“Red” may be all talk and no action — but what talk! Scribe John Logan sends American abstract impressionist painter Mark Rothko into battle with his demons in this electrifying play of ideas, and the artist’s howls are pure music. Alfred Molina is majestic as Rothko, defying the future he reads in the face of Eddie Redmayne, who holds his own as Rothko’s young assistant. Although Michael Grandage’s muscular production was trucked in from the Donmar Warehouse, where it preemed last year and was nommed for three Olivier Awards, the show feels as if it’s come home to Broadway.
Logan (Oscar-nommed for his scripts for “Gladiator” and “The Aviator”) takes us inside Rothko’s studio in 1958, at a critical point in his career. Lionized among a peer group of painters that includes Jackson Pollock and Willem de Kooning, Rothko has just been commissioned to paint a series of murals for the Four Seasons restaurant being installed in the spectacular new Seagram Building going up on Park Avenue.
At this point, Rothko is in a state of mind that qualifies as “happy” for someone notorious for his black depressions, seething rages and bouts with the bottle. Happy enough, anyway, to hire a young assistant named Ken (Redmayne) to help him stretch his canvases and mix his paints, go out for Chinese food and listen to his rants against rival painters, greedy gallery owners and crafty museum curators — not to mention the “goddamn-son-of-a-bitch-art-critics.”
Molina, an actor in constant demand on both sides of the pond, plays Rothko at full titanic force. Establishing a big, authoritative presence (surprisingly enhanced by the bald pate), he turns in a robust portrait of the artist as a man of fierce intelligence and ferocious drive, undone only by the forces of time.
Set designer Christopher Oram (“Frost/Nixon”) gives Rothko a space big enough to contain both his rampaging ego and his monumental aesthetic vision. Bare to the bricks and dark as a tomb (“Nature doesn’t work for me,” Rothko says about his aversion to painting under natural light), the studio is more like a warehouse, housing stacks of the gigantic color-saturated canvases that define his distinctive style.
Big as it is, the studio can’t contain the artist’s ambition to create his own monument. In a bout of grandiosity, he declares the capitalist shrine of the Four Seasons a proper “chapel” for the contemplation of his politically challenging work. When reminded by Ken that the murals will hang in a busy restaurant, he bullishly insists: “I will make it a temple.”
For much of the first half of this two-hander, Ken has little to contribute beyond playing the quietly resentful sounding board for the great man’s dictates on art, life and his own genius.
Everything that comes out of Rothko’s mouth — from his wonderful tip on how to approach his art (“let it pulsate”) to his stark description of Jackson Pollock’s death (“a lazy suicide”) — is worth straining to hear. But his relentless browbeating of Ken into submissive silence reduces his end of the dialogue to brilliant aphorisms that brook no response.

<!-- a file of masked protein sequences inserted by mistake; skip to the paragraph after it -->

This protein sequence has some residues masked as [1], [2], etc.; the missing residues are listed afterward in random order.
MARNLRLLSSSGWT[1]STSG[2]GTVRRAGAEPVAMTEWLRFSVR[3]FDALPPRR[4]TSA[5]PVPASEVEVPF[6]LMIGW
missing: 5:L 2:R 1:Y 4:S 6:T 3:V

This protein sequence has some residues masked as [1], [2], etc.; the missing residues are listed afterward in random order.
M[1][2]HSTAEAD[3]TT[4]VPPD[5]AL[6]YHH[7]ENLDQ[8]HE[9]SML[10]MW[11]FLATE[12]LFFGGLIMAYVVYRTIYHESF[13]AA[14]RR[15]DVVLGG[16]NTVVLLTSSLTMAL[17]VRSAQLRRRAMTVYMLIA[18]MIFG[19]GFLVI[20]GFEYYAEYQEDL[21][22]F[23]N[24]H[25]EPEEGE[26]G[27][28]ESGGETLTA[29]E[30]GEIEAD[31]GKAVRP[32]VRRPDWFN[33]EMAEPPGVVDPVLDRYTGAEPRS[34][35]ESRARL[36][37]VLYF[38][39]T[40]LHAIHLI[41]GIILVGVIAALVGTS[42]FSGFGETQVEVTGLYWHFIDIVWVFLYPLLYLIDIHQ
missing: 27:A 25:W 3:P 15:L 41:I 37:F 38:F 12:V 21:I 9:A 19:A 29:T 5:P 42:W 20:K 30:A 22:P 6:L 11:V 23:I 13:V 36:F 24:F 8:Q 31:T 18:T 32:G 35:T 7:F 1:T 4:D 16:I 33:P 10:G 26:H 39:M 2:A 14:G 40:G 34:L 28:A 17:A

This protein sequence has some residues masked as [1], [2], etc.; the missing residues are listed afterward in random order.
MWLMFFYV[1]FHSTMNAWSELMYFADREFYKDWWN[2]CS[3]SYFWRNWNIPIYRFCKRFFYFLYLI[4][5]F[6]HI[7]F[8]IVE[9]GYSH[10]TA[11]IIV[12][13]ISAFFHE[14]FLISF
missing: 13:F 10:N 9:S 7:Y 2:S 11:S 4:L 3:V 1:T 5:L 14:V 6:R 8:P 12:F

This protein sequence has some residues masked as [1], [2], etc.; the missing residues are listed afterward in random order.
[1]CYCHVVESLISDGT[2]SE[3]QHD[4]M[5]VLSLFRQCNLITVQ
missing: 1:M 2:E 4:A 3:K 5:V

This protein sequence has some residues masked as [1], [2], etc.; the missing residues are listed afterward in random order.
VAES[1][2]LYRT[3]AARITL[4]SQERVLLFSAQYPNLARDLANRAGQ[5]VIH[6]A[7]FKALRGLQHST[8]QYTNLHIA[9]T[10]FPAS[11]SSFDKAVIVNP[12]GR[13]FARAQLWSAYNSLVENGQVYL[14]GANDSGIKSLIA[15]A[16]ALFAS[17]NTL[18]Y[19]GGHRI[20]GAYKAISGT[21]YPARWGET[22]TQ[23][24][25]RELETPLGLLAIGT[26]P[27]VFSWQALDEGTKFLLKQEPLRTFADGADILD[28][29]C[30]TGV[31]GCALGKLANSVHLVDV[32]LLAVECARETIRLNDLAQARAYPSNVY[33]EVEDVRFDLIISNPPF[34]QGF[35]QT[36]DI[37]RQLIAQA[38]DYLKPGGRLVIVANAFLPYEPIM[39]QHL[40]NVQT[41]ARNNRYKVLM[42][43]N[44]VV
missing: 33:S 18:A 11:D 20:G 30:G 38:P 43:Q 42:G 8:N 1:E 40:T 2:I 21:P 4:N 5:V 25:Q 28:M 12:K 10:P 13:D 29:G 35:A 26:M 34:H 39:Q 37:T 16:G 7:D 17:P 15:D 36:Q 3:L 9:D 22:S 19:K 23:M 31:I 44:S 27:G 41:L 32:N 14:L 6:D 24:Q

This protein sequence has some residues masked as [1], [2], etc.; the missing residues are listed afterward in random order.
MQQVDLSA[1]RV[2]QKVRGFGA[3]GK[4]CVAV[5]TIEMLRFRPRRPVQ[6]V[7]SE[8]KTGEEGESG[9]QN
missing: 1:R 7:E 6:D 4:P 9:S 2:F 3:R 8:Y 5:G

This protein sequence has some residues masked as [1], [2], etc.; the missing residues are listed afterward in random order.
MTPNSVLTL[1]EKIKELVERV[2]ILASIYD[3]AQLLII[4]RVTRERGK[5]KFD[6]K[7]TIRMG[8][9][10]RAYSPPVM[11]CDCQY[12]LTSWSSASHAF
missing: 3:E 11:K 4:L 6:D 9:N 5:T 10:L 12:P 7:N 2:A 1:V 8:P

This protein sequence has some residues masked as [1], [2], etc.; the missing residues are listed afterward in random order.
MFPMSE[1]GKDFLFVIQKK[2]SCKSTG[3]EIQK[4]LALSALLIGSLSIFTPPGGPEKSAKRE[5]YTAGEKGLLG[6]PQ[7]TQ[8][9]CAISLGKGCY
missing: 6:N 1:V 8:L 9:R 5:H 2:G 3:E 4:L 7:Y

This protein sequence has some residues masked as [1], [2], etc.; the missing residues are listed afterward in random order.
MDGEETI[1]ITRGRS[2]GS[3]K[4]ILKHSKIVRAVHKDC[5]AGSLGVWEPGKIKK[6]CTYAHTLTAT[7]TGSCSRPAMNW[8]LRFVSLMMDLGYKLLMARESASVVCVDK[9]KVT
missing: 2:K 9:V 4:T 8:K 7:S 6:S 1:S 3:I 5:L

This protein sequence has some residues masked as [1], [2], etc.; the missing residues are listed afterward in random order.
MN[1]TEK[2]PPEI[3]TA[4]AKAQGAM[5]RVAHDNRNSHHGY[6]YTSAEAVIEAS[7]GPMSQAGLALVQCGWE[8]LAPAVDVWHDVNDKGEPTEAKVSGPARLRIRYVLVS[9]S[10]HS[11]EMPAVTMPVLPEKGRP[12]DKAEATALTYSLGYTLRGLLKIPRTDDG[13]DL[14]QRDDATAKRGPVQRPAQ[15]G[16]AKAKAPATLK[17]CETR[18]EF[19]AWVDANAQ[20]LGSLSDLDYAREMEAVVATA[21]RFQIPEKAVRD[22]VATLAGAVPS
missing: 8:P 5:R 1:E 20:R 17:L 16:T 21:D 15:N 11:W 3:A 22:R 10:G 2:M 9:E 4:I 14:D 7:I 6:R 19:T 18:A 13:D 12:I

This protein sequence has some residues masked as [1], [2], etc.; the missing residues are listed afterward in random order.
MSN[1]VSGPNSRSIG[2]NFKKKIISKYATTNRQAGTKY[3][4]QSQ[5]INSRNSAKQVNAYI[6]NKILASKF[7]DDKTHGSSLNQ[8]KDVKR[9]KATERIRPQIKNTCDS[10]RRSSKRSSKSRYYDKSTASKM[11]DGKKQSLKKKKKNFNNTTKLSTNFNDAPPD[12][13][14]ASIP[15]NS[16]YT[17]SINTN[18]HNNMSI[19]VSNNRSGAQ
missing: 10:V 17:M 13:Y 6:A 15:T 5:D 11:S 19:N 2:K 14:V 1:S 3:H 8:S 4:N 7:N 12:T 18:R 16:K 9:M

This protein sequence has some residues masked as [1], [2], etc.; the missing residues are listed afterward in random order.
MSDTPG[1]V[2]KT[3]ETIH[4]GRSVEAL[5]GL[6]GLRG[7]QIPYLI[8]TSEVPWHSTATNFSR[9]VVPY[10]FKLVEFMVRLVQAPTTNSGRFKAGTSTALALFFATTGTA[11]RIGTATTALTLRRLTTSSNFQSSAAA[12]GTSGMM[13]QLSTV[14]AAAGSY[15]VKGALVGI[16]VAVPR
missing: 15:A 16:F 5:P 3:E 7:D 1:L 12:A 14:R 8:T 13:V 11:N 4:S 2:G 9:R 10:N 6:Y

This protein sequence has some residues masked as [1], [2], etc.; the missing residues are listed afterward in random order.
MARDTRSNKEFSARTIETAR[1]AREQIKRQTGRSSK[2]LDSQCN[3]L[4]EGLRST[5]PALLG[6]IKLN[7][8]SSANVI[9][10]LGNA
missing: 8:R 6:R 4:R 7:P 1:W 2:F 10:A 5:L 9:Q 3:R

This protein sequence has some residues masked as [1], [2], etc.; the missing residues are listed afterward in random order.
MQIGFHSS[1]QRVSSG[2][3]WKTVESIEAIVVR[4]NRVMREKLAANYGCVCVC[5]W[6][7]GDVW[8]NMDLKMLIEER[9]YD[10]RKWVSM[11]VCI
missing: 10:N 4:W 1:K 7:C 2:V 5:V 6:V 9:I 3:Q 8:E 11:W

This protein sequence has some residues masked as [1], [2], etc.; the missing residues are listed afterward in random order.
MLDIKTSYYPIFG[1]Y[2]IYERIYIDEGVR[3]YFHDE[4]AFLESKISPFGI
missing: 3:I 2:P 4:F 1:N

Happily, Redmayne (winner of a supporting actor Olivier and of both the Evening Standard and Critics’ Circle awards for outstanding newcomer) is an admirably cool and subtle performer. Leaving the visionary bombast to Rothko, he conveys Ken’s unspoken rebuttals in the stubborn thrust of his chin and the glare in his eye.
Over the two-year course of what is essentially a static drama, the most dynamic indicators of change are the paintings. Although Rothko maintains his pose of the roaring bull, the canvases tell a different story, as great, pulsating swaths of life-affirming red are gradually swallowed up by ominous patches of deadly black.
The turning point of the play, staged with operatic grandeur by Grandage, is so intense that anyone who leaves the theater should be shot.
Set (by sound designer Adam Cork) to a thunderous suite of classical music and lighted (by Neil Austin) in Stygian gloom, the scene finds the artist and his assistant preparing a fresh canvas. After stretching the canvas and mixing the paints, both men plunge thick brushes into their paint cans and in expansive synchronized strokes proceed to saturate the canvas — and cover themselves — with red paint.
Bloodied, as it were, Ken finds his voice, becoming less of a Socratic sap and more of a foil for Rothko. But even as the play expands into more interesting territory, allowing for genuinely combative dialogues about theories of color and the new pop-art movement and the role of the artist in a commercial world, Logan keeps turning the screws on Rothko.
Whatever we make of the grand fiasco of the Four Seasons commission, or think about the young generation of artists clamoring to be seen and heard, there’s no doubt that Rothko is one old lion that will keep roaring until he draws his last breath.